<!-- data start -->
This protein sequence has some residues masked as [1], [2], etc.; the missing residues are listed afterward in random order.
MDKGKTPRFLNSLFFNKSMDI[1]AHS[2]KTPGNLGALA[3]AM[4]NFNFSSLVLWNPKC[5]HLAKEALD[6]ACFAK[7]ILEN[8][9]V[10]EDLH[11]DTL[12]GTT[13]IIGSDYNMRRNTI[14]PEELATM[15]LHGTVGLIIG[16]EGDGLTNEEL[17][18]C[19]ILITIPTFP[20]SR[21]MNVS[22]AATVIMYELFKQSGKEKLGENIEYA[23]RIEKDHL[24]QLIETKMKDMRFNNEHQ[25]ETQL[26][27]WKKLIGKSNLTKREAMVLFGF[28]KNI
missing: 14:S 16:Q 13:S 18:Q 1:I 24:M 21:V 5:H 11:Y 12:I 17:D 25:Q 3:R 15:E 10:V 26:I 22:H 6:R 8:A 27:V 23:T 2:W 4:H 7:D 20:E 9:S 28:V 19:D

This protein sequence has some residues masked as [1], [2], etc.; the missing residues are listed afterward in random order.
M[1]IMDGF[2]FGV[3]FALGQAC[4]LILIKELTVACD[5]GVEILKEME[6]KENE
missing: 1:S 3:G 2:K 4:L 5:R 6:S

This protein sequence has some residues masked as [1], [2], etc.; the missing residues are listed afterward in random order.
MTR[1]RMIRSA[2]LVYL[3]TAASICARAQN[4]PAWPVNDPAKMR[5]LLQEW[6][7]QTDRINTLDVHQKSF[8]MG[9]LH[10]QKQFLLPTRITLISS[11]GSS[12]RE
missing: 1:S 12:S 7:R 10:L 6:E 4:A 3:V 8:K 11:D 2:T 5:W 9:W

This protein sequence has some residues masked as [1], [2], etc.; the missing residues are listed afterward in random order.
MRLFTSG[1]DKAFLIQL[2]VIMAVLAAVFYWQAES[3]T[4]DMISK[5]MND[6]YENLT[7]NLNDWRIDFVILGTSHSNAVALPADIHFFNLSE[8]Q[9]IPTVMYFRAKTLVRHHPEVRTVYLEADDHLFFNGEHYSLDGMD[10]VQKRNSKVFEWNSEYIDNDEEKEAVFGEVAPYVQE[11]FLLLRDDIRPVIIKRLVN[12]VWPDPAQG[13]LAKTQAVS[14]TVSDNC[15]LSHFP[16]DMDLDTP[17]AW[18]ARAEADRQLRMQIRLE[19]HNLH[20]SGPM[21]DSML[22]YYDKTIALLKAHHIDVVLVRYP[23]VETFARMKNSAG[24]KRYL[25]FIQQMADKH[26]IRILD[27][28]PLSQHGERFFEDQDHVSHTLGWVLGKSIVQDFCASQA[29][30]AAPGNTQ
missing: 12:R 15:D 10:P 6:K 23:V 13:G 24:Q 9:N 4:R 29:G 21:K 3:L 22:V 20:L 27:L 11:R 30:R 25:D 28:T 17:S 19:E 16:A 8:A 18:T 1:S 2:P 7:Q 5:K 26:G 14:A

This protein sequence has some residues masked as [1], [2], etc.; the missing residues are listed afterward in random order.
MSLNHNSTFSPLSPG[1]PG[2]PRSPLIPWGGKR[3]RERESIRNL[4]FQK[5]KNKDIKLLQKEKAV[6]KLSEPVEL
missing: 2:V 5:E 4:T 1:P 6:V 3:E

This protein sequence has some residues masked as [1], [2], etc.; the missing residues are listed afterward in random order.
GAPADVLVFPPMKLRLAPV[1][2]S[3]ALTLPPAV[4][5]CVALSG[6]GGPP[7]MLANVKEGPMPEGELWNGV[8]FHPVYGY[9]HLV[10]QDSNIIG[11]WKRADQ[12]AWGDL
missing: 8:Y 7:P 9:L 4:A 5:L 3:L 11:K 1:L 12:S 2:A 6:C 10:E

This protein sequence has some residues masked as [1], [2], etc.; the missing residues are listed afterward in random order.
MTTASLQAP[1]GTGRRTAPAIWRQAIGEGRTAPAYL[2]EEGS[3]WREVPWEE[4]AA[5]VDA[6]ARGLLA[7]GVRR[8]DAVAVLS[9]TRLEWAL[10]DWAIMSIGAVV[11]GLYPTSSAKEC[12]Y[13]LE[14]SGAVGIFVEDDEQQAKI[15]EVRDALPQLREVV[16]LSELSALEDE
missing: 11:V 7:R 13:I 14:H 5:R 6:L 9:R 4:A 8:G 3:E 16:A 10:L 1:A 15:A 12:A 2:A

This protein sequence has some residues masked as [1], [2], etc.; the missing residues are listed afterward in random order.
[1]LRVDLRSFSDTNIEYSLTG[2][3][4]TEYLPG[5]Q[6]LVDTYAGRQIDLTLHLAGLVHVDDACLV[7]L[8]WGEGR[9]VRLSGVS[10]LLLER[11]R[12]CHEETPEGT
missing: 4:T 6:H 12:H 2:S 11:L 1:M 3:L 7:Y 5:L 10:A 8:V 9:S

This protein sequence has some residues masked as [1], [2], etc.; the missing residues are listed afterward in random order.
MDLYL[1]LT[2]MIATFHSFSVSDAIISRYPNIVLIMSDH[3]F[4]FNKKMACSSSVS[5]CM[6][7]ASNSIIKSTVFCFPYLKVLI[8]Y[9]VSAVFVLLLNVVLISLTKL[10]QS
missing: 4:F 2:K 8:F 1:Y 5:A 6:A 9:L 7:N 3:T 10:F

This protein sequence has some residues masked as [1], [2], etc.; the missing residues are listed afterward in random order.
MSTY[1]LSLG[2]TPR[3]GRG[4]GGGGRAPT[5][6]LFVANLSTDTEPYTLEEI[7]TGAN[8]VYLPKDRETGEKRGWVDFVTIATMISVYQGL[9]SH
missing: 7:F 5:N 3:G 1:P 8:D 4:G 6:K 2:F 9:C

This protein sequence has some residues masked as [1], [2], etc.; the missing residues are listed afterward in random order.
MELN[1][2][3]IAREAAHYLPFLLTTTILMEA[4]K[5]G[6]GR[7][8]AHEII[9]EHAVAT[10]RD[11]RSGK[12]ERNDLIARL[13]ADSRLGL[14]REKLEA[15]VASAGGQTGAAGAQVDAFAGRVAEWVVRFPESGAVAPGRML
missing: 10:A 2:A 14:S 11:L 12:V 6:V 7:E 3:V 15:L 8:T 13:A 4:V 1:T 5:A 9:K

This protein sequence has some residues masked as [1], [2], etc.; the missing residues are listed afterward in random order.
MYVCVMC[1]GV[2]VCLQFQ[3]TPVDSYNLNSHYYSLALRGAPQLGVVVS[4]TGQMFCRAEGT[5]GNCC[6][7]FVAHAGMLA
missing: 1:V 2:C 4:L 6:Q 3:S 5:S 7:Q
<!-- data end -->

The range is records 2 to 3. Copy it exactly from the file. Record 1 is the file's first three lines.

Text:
This protein sequence has some residues masked as [1], [2], etc.; the missing residues are listed afterward in random order.
M[1]IMDGF[2]FGV[3]FALGQAC[4]LILIKELTVACD[5]GVEILKEME[6]KENE
missing: 1:S 3:G 2:K 4:L 5:R 6:S

This protein sequence has some residues masked as [1], [2], etc.; the missing residues are listed afterward in random order.
MTR[1]RMIRSA[2]LVYL[3]TAASICARAQN[4]PAWPVNDPAKMR[5]LLQEW[6][7]QTDRINTLDVHQKSF[8]MG[9]LH[10]QKQFLLPTRITLISS[11]GSS[12]RE
missing: 1:S 12:S 7:R 10:L 6:E 4:A 3:V 8:K 11:D 2:T 5:W 9:W